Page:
Gedge matched the effort with ability. Resplendent in National Health glasses (he now wears contact lenses), he cut the perfect figure of the swot. His school reports testified to a faultless pupil; adjectives that constantly recurred were: "Conscientious, pleasant, quiet, helpful, and promising." In February 1973 his geography teacher warned him in his report to: "Be more aware of the influence of 'friends' who might adversely affect your future progress."
Teachers clearly admired the qualities instilled in Gedge by his parents. "I have always been one for good manners, I like people to say please and thank you," says Marjorie Gedge. Even she was surprised at Gedge's tenacious loyalty to her ideology when she called at a local shop with him. The shopkeeper had not realised the boy was connected with her and immediately offered congratulations. "He is the most well-mannered, well-behaved boy that comes into the shop," said the shopkeeper.
Like many staunch, working class families, the Gedges were keen on discipline and Gedge was brought up in quite a rigid environment. He was also taught to respect money and the process through which it was earned.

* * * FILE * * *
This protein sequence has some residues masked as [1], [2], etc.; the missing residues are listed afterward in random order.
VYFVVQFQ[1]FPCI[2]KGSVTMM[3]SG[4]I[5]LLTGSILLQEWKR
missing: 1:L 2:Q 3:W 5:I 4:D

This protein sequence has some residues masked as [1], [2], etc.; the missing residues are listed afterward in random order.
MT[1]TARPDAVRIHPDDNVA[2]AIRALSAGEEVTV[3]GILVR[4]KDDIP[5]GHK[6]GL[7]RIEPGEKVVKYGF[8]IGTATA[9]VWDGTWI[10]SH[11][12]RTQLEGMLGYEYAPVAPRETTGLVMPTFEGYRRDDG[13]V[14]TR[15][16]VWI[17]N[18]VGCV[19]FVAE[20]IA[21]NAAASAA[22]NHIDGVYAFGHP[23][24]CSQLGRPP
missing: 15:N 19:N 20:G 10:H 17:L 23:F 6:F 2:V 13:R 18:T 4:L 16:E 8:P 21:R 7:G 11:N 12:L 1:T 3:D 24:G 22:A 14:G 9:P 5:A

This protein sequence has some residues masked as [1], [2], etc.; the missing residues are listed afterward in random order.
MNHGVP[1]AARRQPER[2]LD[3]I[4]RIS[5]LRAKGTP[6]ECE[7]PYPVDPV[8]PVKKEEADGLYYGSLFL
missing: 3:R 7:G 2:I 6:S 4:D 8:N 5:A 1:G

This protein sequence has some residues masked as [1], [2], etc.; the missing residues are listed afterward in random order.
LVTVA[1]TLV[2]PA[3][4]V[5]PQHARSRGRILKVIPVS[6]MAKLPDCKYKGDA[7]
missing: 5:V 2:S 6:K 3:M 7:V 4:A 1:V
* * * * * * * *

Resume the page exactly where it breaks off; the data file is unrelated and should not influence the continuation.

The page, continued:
The inviolable Gedge formed character traits as a child that give a fascinating insight into his later life. He fastidiously collated his belongings and protected them. "He kept everything in perfect condition. He would never scribble in his annuals and had them all in order. I think he has still got them to this day," says his father. He is correct, Gedge still has Beano and Dandy annuals filed next to his records and many other souvenirs.
|Dressed up in South Africa and (right) David Cassidy look-a-like Gedge has plenty to smile about as he peruses his exemplary school reports, and the inevitable 25 yard swimming certificate.|
There is ostensibly more than a passing similarity between Gedge and another famed Mancunian bedroom termite, Morrissey. Unlike Morrissey, however, Gedge's thirst for knowledge was mainly academic, rather than fuelled by literature or art. He might have been shy but he was not overtly quirky, poetic, or obsessed with icons such as James Dean or Oscar Wilde.
After two years on the outskirts of Manchester city centre, the Gedges moved to Middleton, a few miles away. Although now swallowed up in the borough of Rochdale, Middleton people forever affirm their loyalty to Manchester, a city to which they naturally belong. It is an Accrington brick-built town with few pretensions and it no doubt contributed to saving Gedge from a terminal dose of wetness.
In later life, the town would seem to provide the backdrop to many of his lyrics, most notably 'My Favourite Dress'. Gedge does not feel the place held any unique fascination. "It was just a normal place to grow up in. It was about the age when I started thinking about things. I lived there the longest so I had more friends there," he says.